I’m madder than Friar Tuck two minutes after last call at the Sherwood Forest Publick House over the fact that some out there don’t believe in the big man upstairs, and when I say the big man, I don’t mean me (even though, in my dreams, I picture us looking alike).
Look, you all know that the ol’Screecher wasn’t necessarily ecstatic every Sunday morning when my sainted mother dragged me kicking and screaming to church back when the priests only spoke Latin, but I gotta tell you that some of those things those guys back in Little Italy said sunk in, especially the stuff about me being forgiven every week for eating a tinge too much, not to mention my double dipping of the wafer (listen, folks, some may say I’m a bit gluttonous, but to them I say that I am simply preserving the temple that God gave me).
Still, I’m not going to lie to you and say I get up early Sunday morning, take one of my patented bath-showers, and head off to the Church of the Most Precious Blood on Bay 46th Street to meet with my fellow parishoners for coffee and donuts and discussions about my own precious blood (and in case your wondering, my cholesterol is in check!).
But that doesn’t mean I don’t get upset when I can’t get inside the church of my youth because the handicap door is locked tight!
Of course, I’m at an age when the I head to church a lot, mostly because one of my old-time friends checked in to a new home in the sky.
And I don’t want no un-believer preaching to me that the only place I’ll go when the time comes is asleep forever, because I plan on meeting St. Peter, or whomever is on duty at the pearly gates when the time comes, and hearing them say “Carmine, it’s good to see you. Welcome. Your sainted mother is, as you expected, on Cloud Nine.”
But enough about the inevitable.
At one of my most recent funerals, I found out about the hard work of Ann Marie Messina-Walsh, the founder of Onora, the Italian Ministry of Most Precious Blood Church.
Now, I know what you’re thinking: “Carmine, we can’t even pronounce Onora, so what the heck are you talking about?
Well, it’s a parish-based ministry designed to reach out to the Italian community to celebrate our rich heritage of family, faith, culture, and to mobilize parishioners for community service. Its goal is to reinvigorate the Italian community in Brooklyn — the ones that didn’t make the mistake of moving to Staten Island — by sponsoring social activities, educational events, and outreach projects to help those in need.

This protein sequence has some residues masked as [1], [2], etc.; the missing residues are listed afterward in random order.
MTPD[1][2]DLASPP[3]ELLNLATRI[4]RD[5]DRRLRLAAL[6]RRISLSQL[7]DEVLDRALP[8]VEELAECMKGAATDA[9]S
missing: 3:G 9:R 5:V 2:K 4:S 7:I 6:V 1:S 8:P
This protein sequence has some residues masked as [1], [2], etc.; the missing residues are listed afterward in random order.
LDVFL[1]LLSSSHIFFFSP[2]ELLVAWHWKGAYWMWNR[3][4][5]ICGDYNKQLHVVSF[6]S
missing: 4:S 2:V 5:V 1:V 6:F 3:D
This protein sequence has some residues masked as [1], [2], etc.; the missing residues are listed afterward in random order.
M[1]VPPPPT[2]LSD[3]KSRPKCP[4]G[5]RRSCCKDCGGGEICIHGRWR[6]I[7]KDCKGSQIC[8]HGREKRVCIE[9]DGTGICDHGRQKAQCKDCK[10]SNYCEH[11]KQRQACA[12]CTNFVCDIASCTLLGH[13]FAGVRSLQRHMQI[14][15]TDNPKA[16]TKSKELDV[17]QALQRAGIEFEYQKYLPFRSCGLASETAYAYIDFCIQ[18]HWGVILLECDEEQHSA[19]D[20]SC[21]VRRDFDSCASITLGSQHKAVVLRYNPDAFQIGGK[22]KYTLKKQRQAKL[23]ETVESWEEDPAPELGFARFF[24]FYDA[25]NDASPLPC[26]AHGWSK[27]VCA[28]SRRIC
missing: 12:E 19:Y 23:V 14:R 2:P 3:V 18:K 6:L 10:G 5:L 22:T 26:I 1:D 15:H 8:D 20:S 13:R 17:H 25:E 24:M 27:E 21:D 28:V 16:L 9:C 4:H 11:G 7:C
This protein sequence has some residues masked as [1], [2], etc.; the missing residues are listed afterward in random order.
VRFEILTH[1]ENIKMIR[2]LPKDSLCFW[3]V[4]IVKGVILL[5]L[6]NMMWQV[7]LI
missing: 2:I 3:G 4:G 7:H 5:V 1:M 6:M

So now I still know what you are thinking: “Carmine, I’m not Italian, not do I play one on television. And as stated before, I cannot pronounce that word. Can I get involved anyway?”
Of course you can! Onora is open to everyone who would like to learn about and celebrate the Italian influence on the Church and our world.
All you have to do is come to one of the meetings at the Faith Formation Center or, if you are interested and can’t make the meetings but really want to be involved, call Anna Maria. Send me an e-mail at firstname.lastname@example.org, and I’ll get you her info.
Here’s what Anna Marie and her cadre of angels put together:
• A 13-week novena in honor of St. Anthony on Tuesday evenings in English and Italian Rosary.
• The St. Anthony’s Dinner and Dance on June 7.
I was there with my old boss Bill Colton and his new chief of staff Susan Zhueng. The food was fantastic. There was a delicious surprising non-fattening dessert, and there was a special appearance by little 10-year-old Diana Paunetto, whose high notes and beautiful voice reverberated through the Father Termine Center, leaving everyone totally astonished at her talented voice that belongs performing at the Metropolitan Opera or LaScala.
All of this thanks to Anna Maria, so a Big Screecher thaks to you. You make the impossible happen!
Screech at you next week.